No sympathy for the devil

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We have no sympathy for Joe Paterno.

We have even less for his supporters.

Our apathy devolved into anger towards the students who were so incensed at Paterno’s firing that they felt the need to push over a news vans and tear down street lamps in an all-out riot.

These ‘protesters’ faced jail in defense of man who failed to inform police of a known child molester on his coaching staff. There are better things to stand up for.

They should be rioting over the fact that a child was raped on the campus that their tuition helps fund, and that the abuser’s salary was subsidized by their tax dollars.

They should be furious that the name of the university on their degree will, for a long time, hold negative connotations, devaluing the education they spent thousands on.

They should be outraged at the man who they upheld as an idol turned out to be at best a coward, and at worst an enabler.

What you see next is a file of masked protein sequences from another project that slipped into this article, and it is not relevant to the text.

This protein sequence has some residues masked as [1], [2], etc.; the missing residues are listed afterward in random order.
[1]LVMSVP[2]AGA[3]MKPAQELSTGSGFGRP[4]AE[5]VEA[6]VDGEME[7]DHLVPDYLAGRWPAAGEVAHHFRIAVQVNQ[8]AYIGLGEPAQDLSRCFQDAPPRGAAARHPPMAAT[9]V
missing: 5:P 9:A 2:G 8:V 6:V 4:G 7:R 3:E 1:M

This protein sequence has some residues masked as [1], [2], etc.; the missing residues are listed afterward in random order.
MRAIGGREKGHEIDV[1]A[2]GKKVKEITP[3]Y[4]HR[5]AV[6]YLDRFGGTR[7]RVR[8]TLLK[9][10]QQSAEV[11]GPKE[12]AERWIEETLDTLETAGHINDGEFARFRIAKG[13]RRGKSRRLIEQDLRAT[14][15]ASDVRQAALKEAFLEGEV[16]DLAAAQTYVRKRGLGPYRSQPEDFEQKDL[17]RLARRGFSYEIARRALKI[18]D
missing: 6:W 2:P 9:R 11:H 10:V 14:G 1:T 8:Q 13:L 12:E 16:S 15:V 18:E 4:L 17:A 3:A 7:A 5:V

Why is protecting Joe Paterno’s legacy something that spurs such passion in students, when protecting innocent children from disgusting and vile acts provokes no comparable response?

Protecting a man’s legacy is the reason Jerry Sandusky was never reported, why he was still allowed to come and go freely on the Penn State campus after at least four people (in reality, probably many more) knew what he had done.

Assistant coach Mike McQueary said he was ‘distraught’ by what he saw when he caught Sandusky sodomizing a ten year-old boy in the locker room showers, but he wasn’t disturbed enough to call the police or quit attending charity events held by the molester.

McQueary might be protected under Pennsylvania’s whistleblower laws, and could sue Penn State if he is fired. They should fire him anyway. And if he sues, they should pay him whatever it takes to keep him from being associated with the university in any way.

McQueary will likely have a hard time finding a comparable job, but that doesn’t invoke my pity. My sympathies lie in the right place; with the victims. What happened to them cannot be changed, but it can be made sure that Sandusky never hurts another child again, and that those who stopped at the line of legal obligation are shown that moral failure is still reprehensible.